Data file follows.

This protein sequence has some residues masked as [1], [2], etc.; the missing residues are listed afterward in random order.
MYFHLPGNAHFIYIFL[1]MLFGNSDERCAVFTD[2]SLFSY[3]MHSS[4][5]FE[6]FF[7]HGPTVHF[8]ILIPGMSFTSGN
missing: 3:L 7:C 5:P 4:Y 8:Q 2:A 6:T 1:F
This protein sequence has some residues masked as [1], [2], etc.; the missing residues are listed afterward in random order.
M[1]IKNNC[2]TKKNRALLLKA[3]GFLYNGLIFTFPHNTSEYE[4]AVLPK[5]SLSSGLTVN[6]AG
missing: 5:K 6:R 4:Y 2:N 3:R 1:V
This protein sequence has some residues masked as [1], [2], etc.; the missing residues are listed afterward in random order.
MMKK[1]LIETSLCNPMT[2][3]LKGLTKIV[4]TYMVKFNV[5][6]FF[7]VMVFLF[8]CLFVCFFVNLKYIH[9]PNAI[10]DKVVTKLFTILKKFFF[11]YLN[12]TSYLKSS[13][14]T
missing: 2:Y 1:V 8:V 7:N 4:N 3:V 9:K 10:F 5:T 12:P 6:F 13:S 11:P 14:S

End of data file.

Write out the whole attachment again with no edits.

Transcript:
This protein sequence has some residues masked as [1], [2], etc.; the missing residues are listed afterward in random order.
MYFHLPGNAHFIYIFL[1]MLFGNSDERCAVFTD[2]SLFSY[3]MHSS[4][5]FE[6]FF[7]HGPTVHF[8]ILIPGMSFTSGN
missing: 3:L 7:C 5:P 4:Y 8:Q 2:A 6:T 1:F
This protein sequence has some residues masked as [1], [2], etc.; the missing residues are listed afterward in random order.
M[1]IKNNC[2]TKKNRALLLKA[3]GFLYNGLIFTFPHNTSEYE[4]AVLPK[5]SLSSGLTVN[6]AG
missing: 5:K 6:R 4:Y 2:N 3:R 1:V
This protein sequence has some residues masked as [1], [2], etc.; the missing residues are listed afterward in random order.
MMKK[1]LIETSLCNPMT[2][3]LKGLTKIV[4]TYMVKFNV[5][6]FF[7]VMVFLF[8]CLFVCFFVNLKYIH[9]PNAI[10]DKVVTKLFTILKKFFF[11]YLN[12]TSYLKSS[13][14]T
missing: 2:Y 1:V 8:V 7:N 4:N 3:V 9:K 10:F 5:T 12:P 6:F 13:S 11:P 14:S